Calls for New Zealand banking royal commission after damning Aussie report

There are fresh calls for a royal commission into the New Zealand banking sector after Australian banks were slammed for gross-misconduct fuelled by greed.

It found customers were sold products they couldn't afford and even dead people were charged fees.

The royal commission report into the Australian banking sector was scathing and damning of its culture, calling it greedy, unethical and possibly criminal.

"In almost every case, the conduct was driven by profit and gain," it found.

It recommended wholesale changes, including banning commissions and tighter regulation.

"Banks understand these failures have caused deep hurt, suffering and heartache," says Australian Bank Association chief executive Anna Bligh.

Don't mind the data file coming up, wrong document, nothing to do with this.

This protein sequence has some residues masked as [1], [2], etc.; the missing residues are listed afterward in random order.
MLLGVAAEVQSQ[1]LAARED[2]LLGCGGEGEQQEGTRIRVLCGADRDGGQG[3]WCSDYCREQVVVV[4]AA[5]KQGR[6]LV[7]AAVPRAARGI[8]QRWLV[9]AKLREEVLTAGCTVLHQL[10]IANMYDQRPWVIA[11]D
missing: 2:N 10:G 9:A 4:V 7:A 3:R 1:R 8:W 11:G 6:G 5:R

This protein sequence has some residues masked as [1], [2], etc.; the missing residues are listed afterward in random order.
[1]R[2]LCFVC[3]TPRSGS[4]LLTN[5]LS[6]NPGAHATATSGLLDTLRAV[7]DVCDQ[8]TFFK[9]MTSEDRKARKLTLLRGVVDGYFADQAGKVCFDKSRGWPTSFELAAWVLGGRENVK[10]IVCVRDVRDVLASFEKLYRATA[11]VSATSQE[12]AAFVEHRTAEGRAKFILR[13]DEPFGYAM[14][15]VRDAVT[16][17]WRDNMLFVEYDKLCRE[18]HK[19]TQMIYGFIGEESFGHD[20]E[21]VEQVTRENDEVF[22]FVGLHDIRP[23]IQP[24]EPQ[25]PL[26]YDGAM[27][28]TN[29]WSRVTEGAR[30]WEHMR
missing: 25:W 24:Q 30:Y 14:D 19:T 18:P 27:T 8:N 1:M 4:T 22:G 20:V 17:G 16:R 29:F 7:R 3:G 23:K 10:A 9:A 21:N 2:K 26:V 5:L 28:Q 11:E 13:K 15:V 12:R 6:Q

Our four biggest banks - Westpac, ASB, ANZ and BNZ - are all owned by the Australian banks caught up in the review.

"You will continue to see the Australian banks making a fortune from New Zealand but I think New Zealanders are going to get wiser, I think there's going to be a lot more competition," says managing director of KiwiSaver provider Simplicity, Sam Stubbs.

After banks made $5b in profit combined last year he wants to see a New Zealand royal commission set up despite regulators here finding no extreme or systemic wrongdoing last year.

"The lesson we've learnt from the royal commission in Australia is the more you look, the more you find and in this case they found some really horrible things," he says.

Horrible things like taking fees and providing no service, charging dead people for insurance policies and selling products to people they knew couldn't meet the repayments.

And for that the Australian banks are looking down the barrel at multi-billion dollar fines.

"Effectively New Zealanders are going to help pay off the banks fines in Australia? That's what I'm really concerned about," Mr Stubbs says.

"Unless we pay particular attention to what the banks are doing that they will look at New Zealand the way they traditionally have - as a cash cow."

But on Tuesday Finance Minister Grant Robertson reiterated that there's no need for a royal commission here but will be keeping a very close eye on the fallout across the ditch.